Android get GSF ID (Google Services Framework Identifier)

The Google Services Framework Identifier (GSF ID) is a unique 16 character hexadecimal number that your device automatically requests from Google as soon as you log to your Google Account for the first time. For a specific device, the GSF ID will change only after a factory reset. To get this information programmatically, you need to do two steps.

A) Add the following to your manifest

<uses-permission android:name="" />

B) Execute the following code

private static final Uri sUri = Uri.parse("content://");
public static String getGSFID(Context context) {
 try {
  Cursor query = context.getContentResolver().query(sUri, null, null, new String[] { "android_id" }, null);
  if (query == null) {
   return "Not found";
  if (!query.moveToFirst() || query.getColumnCount() < 2) {
   return "Not found";
  final String toHexString = Long.toHexString(Long.parseLong(query.getString(1)));
  return toHexString.toUpperCase().trim();
 } catch (SecurityException e) {
  return null;
 } catch (Exception e2) {
  return null;

GNU/Linux: How to give access to a subfolder to a user where the user does not have execute permission over the parent folder

On GNU/Linux, you can traverse a directory if and only if you have execute permission on the whole path that you are going to use to access it. This rule applies a limitation to scenarios where for some reason you want to give execute access to a certain user on a subfolder but you do not want to enable the execute permission on the all the folders in the path.

In order to access the folder theFolder in the path /folderA/folderB/theFolder, if you are on the same level as folderA (or higher) you need to have execute permission both on folderA and folderA/folderB additionally to the permissions needed on theFolder. On another scenario if you are located in the same level as folderB (and you have execute rights to it) even if you do not have the execute rights to folder folderA you would still be able to access theFolder as your whole path (which is a relative path in this scenario) skips folderA. This feature is due to the fact that in GNU/Linux that the path that you use to access a folder determines your access constraints. In cases where the user does not have execute access to the whole path, creating symbolic links for them will not help you give them access. The kernel will still go through the access rights of the whole path that the symlink describes and it will act accordingly.

A hack-ish solution around this issue is to use mount to remount a part of the file hierarchy somewhere else using the bind parameter. For example: if we needed to give access to a user to the folder theFolder that resides in /folderA/folderB/theFolder without enabling execute rights on folderA nor /folderA/folderB we could execute the following command in a folder where that user already has execute access in (for example in the user’s home folder).

sudo mount --bind /folderA/folderB/theFolder finallyTheFolder;


  • This solution circumvents security, be sure to think things through before implementing it
  • This solution ‘escapes’ normal good practices so it could lead to software bugs on your behalf
  • The bind will not persist after a reboot
  • To make this change permanent, you will need to add a configuration line in /etc/fstab
  • If the directory that you wish to bind contains mounted file systems, these file systems will not be transferred to the target. The mount points will appear as empty directories.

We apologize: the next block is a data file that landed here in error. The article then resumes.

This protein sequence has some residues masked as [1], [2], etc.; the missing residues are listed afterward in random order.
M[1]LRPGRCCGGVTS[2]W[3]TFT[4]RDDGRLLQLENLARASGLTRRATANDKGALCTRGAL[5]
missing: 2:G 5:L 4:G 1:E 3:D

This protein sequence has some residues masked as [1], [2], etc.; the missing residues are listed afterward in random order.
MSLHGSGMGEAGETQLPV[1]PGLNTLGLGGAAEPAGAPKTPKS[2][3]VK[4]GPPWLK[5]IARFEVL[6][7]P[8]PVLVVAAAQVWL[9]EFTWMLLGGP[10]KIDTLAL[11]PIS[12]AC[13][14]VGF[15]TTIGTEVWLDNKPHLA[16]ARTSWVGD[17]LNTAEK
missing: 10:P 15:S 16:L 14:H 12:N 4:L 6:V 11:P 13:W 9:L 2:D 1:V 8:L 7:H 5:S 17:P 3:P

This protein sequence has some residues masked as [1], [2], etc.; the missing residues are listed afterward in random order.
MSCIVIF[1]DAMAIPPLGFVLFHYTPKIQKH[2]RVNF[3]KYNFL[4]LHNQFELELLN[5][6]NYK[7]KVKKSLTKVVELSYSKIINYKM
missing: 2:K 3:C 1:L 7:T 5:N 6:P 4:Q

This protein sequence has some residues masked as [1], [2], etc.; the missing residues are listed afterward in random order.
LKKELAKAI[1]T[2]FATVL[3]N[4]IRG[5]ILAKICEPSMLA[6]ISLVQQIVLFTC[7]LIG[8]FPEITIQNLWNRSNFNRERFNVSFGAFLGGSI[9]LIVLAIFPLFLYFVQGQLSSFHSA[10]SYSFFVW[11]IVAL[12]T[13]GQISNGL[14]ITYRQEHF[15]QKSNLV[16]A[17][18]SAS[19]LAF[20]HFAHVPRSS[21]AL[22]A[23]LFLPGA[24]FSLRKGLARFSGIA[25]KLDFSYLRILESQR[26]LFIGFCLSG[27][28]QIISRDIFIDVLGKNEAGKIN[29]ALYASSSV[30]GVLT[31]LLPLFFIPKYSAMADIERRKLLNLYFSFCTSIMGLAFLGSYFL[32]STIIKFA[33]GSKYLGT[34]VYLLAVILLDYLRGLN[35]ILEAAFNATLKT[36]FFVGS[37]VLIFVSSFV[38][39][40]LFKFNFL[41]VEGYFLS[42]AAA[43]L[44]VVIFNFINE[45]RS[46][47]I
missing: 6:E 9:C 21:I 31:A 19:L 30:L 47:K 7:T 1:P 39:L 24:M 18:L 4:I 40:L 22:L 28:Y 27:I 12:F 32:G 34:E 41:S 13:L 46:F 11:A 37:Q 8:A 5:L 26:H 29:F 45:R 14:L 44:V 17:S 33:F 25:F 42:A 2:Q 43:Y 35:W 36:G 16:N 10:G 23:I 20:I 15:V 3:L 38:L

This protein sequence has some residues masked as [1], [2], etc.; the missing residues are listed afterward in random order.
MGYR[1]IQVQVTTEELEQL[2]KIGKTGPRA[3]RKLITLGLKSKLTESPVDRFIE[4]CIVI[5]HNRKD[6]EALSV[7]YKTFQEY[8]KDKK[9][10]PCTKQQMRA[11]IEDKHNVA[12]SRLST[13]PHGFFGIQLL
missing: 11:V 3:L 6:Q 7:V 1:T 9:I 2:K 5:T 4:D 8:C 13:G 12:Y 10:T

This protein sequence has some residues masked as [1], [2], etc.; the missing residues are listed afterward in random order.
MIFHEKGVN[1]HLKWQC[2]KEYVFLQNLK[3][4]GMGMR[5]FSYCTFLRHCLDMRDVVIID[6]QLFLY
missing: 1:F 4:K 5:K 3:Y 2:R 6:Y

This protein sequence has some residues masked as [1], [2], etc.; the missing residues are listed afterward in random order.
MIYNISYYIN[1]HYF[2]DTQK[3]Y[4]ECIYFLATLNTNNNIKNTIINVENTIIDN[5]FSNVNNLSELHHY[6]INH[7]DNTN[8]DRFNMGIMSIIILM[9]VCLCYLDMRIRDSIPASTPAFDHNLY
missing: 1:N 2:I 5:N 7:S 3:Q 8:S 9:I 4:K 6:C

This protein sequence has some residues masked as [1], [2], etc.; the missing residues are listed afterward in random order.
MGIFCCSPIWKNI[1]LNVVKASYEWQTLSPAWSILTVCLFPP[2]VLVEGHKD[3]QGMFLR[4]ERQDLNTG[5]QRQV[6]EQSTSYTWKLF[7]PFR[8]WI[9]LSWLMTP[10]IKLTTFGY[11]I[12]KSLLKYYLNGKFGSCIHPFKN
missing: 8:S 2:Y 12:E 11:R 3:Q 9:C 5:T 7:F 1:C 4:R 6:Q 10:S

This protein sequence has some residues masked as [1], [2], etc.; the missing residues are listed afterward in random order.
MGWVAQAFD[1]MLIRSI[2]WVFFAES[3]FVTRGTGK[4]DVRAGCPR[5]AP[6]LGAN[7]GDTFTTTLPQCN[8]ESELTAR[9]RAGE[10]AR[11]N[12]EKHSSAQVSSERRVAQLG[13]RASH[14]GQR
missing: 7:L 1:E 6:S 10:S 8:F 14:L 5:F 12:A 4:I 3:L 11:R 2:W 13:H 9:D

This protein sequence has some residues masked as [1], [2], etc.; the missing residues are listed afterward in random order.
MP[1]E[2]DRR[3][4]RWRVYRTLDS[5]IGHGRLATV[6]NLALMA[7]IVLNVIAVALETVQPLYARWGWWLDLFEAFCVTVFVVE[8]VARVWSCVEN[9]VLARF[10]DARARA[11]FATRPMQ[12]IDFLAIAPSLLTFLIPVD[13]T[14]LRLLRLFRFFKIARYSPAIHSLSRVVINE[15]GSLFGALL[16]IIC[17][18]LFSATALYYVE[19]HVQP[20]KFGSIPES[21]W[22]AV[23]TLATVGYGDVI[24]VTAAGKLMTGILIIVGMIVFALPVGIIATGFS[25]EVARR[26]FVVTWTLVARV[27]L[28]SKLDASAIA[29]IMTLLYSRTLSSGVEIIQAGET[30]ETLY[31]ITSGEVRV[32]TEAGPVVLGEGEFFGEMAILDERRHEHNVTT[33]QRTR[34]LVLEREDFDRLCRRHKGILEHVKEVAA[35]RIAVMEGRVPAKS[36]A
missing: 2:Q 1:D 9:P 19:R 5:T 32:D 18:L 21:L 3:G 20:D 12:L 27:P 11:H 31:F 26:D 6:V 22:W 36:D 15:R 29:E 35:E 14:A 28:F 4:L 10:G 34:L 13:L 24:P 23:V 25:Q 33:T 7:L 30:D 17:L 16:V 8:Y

How to update all pulled Docker images that are tagged as latest

Recently, we moved a client to Docker and we needed to give them a way to automagically update all “latest” Docker images.
Since Docker does not have a single command to update all pulled images we used this one-liner to update all images at once:

docker images --format "{{.Repository}}:{{.Tag}}" | grep ':latest' | xargs -L1 docker pull;

The above command will:

  1. Print all images in the format RepositoryName:Tag
  2. Then it will filter all lines that end with the suffix :latest (which is the tag we are interested in)
  3. Finally, for each result (which is one per line) it will be fed  via the command xargs -L1 to the command docker pull

Please note that you cannot really update an existing container using docker commands, what you need to do is actually:

  1. Stop the container whose image was updated
  2. Delete it
  3. Recreate it using the parameters of the previous container

As you understand, it is a good practice to save all of your data in volumes outside the container to make the update process easy.

For example, below you will find the commands using which we updated the jwilder/nginx-proxy and the jrcs/letsencrypt-nginx-proxy-companion images along with the two containers that were using them:

docker container stop nginx-proxy nginx-letsencrypt;
docker container rm nginx-proxy nginx-letsencrypt;
docker run -d -p 443:443 \
     --name nginx-proxy \
     --net reverse-proxy \
     -v $HOME/certs:/etc/nginx/certs:ro \
     -v /etc/nginx/vhost.d \
     -v /usr/share/nginx/html \
     -v /var/run/docker.sock:/tmp/docker.sock:ro \
     -v $HOME/my_proxy.conf:/etc/nginx/conf.d/my_proxy.conf:ro \
     --label com.github.jrcs.letsencrypt_nginx_proxy_companion.nginx_proxy=true \

docker run -d \
     --name nginx-letsencrypt \
     --net reverse-proxy \
     --volumes-from nginx-proxy \
     -v $HOME/certs:/etc/nginx/certs:rw \
     -v /var/run/docker.sock:/var/run/docker.sock:ro \

Using TeamViewer tar package on Ubuntu

Recently, we needed to start TeamViewer on an Ubuntu GNU/Linux machine where we did not want to install it.
To do so, we used the 64bit tar package from the TeamViewer Linux download page.